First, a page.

Dota 2 fans can be forgiven for not noticing, but Riki has quietly become a viable carry at the professional level.
Earlier this year, names like Artour “Arteezy” Babaev and Du “Monet” Peng broke out the stealthy hero and used him to great effect as a carry. Time is showing that this wasn’t just a gimmicky pick that happened to take opponents by surprise, though. The ESL One Los Angeles regional leagues have seen Riki picked more than just a few times, with the hero standing as a potent late-game threat.
This is more than a little bit of a surprise to longtime Dota 2 fans. The hero has long stood almost exclusively as a low-MMR favorite. On the rare occasion where he appeared at the pro level, it was usually as a roaming support.
Seeing Riki used as a carry in pro games remains a surprise, and players are starting to put their own individual spins on the hero. Here are some of the ways top pros have approached the hero.
One of the most popular ways to approach Riki in pro games is the way Arteezy does. Riki has numerous peaks and valleys in terms of his strength in a game of Dota 2.
His squishiness in the early game is a major liability before Riki can level up his spells to the point where he becomes elusive. He spikes in power after he picks up Diffusal Blade, but he dips down from there against many team compositions. But if Riki has the time to become sufficiently farmed, there are few heroes that can match his physical damage output.
Pro players like Arteezy and Monet didn’t necessarily try to remedy this through itemization. Instead, they focused on being as rich as possible for the late game.
This calls for players to go from a Diffusal Blade to a Battlefury. This is otherwise unheard of, as Battlefury is traditionally an item that is meant to pay for itself through increased farming efficiency. Diffusal Blade remains too important for Riki, to the point where it absolutely needs to come in early.
That results in something of a dip for Riki, but a third item purchase with an appropriate neutrai item transforms Riki into a real force. Items like Black King Bar, Butterfly, and Aghanim’s Scepter all give him increased damage output from there, as well as stats that he can make great use of.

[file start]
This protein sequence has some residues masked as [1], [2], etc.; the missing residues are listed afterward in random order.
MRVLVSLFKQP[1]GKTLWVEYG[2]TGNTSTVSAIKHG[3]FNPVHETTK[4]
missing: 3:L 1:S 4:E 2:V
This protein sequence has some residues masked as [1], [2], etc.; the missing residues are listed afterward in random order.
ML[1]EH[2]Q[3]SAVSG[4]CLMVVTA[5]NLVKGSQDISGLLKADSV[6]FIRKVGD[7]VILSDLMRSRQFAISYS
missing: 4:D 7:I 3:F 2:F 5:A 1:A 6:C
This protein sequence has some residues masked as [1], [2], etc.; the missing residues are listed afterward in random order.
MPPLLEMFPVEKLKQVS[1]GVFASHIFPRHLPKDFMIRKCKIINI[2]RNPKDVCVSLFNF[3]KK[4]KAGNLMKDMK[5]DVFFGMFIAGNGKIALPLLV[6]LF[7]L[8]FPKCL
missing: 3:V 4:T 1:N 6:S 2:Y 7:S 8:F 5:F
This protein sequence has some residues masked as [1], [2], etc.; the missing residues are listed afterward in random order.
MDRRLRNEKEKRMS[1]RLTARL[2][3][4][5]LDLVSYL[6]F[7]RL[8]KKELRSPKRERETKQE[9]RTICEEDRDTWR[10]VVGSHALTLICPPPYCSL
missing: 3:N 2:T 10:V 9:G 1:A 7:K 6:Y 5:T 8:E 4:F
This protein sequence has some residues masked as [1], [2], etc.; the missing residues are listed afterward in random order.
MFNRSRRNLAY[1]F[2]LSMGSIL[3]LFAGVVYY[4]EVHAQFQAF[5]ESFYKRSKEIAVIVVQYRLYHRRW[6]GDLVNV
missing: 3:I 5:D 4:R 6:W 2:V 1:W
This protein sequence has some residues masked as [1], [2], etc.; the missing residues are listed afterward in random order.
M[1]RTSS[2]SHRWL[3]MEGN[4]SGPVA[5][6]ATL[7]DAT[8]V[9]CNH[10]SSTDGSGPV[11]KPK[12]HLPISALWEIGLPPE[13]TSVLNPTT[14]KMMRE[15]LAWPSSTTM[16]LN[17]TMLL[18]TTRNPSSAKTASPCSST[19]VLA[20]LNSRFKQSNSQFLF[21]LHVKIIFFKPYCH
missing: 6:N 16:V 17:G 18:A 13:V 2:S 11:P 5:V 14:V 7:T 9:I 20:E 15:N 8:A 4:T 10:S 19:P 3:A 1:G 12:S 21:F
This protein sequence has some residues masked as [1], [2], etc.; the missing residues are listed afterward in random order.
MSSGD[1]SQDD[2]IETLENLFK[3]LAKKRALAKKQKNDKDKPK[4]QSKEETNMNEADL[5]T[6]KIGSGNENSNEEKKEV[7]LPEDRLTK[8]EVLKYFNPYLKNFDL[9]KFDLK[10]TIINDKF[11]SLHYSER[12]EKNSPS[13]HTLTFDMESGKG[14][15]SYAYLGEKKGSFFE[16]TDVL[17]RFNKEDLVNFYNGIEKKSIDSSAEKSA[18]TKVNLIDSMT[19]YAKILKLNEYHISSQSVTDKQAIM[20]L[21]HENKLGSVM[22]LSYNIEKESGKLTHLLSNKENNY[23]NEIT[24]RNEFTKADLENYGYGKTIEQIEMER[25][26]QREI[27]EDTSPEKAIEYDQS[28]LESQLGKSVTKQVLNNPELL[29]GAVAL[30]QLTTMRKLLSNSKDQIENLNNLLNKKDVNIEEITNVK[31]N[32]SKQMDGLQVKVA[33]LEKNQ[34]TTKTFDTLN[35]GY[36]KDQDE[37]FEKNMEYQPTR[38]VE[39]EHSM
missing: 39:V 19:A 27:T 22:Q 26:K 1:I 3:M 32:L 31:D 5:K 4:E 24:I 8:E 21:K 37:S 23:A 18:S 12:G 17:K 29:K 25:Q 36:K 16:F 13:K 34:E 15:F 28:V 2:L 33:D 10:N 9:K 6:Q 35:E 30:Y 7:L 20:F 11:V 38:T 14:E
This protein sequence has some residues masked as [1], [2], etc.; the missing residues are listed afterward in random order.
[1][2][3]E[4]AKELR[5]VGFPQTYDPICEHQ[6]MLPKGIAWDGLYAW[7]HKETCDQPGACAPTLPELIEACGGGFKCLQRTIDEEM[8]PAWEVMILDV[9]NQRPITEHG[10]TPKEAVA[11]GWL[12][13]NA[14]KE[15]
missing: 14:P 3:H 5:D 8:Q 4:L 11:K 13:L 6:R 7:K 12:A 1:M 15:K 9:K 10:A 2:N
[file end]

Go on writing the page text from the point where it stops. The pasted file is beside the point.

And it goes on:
Picking the right item build is difficult, as it needs to be determined based on the strengths of the enemy team, the composition of Riki’s own team, and the overall state of the game. That said, Riki is panning out to be a far greater late game threat than anyone has given him credit for.
The core build for Riki that was used by Arteezy and Monet remains a strong option and appeared on a number of occasions during ESL One Los Angeles, with Fnatic’s Nuengnara “23savage” Teeramahanon using it as a go-to. Other players took a different approach, though.
Team Nigma’s Amer “Miracle-” Al-Barkawi utilizes a build that starts the same, with early game items being followed with a quick Diffusal Blade. Instead of going for a Battlefury however, Miracle- went in a more conventional direction with a Manta Style. Manta offers Riki a lot, giving increased movement speed, good stats, a strong purge, and the ability to disjoint projectiles.
From there, Miracle- went for Black King Bar to improve Riki’s survivability while also adding a bit of extra damage and tankiness.
Miracle- was far from alone in this build choice. Though some players put their own spin on it, like going for Sange and Yasha over Manta Style or getting BKB before purchasing Yasha, this build path provides a boost that helps Riki avoid the mid-game slump that long made him a liability in most pro games.